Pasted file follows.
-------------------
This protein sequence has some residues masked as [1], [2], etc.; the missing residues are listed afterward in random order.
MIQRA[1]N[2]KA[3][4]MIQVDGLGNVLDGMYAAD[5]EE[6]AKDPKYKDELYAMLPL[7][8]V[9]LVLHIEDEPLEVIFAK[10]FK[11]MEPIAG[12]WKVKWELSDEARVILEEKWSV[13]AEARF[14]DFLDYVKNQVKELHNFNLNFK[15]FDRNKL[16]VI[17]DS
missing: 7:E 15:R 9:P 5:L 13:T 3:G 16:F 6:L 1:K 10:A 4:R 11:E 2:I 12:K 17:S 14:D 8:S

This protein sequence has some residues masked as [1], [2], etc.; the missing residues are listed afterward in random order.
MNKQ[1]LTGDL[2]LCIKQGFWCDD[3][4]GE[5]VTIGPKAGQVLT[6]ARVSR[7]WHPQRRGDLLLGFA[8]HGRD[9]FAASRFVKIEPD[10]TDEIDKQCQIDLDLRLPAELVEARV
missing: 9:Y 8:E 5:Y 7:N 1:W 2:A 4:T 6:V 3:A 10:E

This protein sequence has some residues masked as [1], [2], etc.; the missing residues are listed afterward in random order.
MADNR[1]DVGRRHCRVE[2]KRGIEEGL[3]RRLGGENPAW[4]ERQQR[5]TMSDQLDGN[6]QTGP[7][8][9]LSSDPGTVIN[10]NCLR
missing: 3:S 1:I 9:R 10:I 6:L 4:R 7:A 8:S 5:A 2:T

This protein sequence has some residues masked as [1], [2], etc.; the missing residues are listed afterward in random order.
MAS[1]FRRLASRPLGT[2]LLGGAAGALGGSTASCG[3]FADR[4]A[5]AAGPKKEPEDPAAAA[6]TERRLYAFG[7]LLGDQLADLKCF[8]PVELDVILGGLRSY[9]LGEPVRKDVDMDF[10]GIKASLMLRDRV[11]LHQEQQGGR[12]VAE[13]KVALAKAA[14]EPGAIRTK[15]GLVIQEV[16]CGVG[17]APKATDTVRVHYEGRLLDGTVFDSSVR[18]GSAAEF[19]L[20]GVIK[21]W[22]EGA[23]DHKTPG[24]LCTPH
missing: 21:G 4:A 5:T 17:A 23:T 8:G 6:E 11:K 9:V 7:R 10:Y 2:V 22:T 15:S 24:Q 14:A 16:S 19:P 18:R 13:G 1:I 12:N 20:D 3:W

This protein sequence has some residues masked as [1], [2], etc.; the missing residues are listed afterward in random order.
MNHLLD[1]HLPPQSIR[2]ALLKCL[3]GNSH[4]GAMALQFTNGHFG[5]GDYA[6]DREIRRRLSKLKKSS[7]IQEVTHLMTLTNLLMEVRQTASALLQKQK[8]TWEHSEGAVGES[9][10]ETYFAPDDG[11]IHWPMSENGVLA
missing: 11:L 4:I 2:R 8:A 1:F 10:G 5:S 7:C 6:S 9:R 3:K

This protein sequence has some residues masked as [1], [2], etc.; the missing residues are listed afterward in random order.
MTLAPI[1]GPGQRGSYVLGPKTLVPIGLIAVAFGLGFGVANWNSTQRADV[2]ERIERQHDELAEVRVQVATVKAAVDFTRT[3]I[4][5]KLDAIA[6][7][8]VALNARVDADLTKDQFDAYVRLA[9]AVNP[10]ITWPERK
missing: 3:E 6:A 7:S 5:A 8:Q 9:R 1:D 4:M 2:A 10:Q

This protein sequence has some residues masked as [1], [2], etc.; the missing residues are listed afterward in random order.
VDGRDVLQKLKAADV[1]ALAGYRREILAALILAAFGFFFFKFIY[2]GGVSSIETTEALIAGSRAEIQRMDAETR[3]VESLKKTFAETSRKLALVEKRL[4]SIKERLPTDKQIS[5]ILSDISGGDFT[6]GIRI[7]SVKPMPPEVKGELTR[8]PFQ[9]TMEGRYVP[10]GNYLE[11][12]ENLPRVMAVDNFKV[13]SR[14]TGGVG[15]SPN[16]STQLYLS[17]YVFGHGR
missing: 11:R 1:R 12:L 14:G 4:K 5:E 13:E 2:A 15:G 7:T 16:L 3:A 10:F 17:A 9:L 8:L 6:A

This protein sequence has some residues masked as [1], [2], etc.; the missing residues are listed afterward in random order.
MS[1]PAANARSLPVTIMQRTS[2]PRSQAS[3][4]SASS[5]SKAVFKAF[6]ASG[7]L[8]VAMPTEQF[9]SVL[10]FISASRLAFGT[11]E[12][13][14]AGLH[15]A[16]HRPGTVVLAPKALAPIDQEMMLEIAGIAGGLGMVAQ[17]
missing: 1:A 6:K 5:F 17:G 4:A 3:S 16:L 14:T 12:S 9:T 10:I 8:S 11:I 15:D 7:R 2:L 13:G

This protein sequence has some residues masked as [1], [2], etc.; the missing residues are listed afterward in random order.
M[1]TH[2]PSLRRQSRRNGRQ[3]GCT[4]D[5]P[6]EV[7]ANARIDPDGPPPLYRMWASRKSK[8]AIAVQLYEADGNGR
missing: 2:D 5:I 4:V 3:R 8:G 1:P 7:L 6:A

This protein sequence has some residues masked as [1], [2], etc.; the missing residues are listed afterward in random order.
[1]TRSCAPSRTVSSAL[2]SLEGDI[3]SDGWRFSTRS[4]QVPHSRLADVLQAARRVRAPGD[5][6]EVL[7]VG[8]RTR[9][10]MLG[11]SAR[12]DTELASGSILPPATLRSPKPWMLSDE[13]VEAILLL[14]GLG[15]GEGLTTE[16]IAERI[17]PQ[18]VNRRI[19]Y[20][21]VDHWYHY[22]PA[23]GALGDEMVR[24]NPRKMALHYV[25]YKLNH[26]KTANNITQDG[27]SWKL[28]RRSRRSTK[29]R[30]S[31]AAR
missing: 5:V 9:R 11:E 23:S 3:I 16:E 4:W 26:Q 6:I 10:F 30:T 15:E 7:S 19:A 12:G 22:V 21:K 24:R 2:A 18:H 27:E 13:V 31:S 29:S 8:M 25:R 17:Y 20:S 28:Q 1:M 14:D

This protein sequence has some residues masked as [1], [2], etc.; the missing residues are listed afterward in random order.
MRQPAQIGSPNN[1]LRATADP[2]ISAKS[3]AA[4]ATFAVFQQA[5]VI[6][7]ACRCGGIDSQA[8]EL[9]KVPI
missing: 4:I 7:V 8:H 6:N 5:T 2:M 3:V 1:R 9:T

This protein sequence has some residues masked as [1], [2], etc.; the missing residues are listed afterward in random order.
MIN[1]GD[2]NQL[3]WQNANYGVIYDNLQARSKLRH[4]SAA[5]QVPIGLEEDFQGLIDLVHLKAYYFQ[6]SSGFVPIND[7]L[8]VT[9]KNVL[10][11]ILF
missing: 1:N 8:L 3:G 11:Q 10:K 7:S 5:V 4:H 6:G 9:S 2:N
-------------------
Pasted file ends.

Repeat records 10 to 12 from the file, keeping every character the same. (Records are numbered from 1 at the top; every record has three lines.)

This protein sequence has some residues masked as [1], [2], etc.; the missing residues are listed afterward in random order.
[1]TRSCAPSRTVSSAL[2]SLEGDI[3]SDGWRFSTRS[4]QVPHSRLADVLQAARRVRAPGD[5][6]EVL[7]VG[8]RTR[9][10]MLG[11]SAR[12]DTELASGSILPPATLRSPKPWMLSDE[13]VEAILLL[14]GLG[15]GEGLTTE[16]IAERI[17]PQ[18]VNRRI[19]Y[20][21]VDHWYHY[22]PA[23]GALGDEMVR[24]NPRKMALHYV[25]YKLNH[26]KTANNITQDG[27]SWKL[28]RRSRRSTK[29]R[30]S[31]AAR
missing: 5:V 9:R 11:E 23:S 3:I 16:E 4:W 26:Q 6:I 10:F 30:T 15:E 7:S 19:A 12:G 22:V 21:K 24:R 2:A 18:H 27:E 13:V 31:S 29:S 8:M 25:R 17:Y 20:S 28:Q 1:M 14:D

This protein sequence has some residues masked as [1], [2], etc.; the missing residues are listed afterward in random order.
MRQPAQIGSPNN[1]LRATADP[2]ISAKS[3]AA[4]ATFAVFQQA[5]VI[6][7]ACRCGGIDSQA[8]EL[9]KVPI
missing: 4:I 7:V 8:H 6:N 5:T 2:M 3:V 1:R 9:T

This protein sequence has some residues masked as [1], [2], etc.; the missing residues are listed afterward in random order.
MIN[1]GD[2]NQL[3]WQNANYGVIYDNLQARSKLRH[4]SAA[5]QVPIGLEEDFQGLIDLVHLKAYYFQ[6]SSGFVPIND[7]L[8]VT[9]KNVL[10][11]ILF
missing: 1:N 8:L 3:G 11:Q 10:K 7:S 5:V 4:H 6:G 9:S 2:N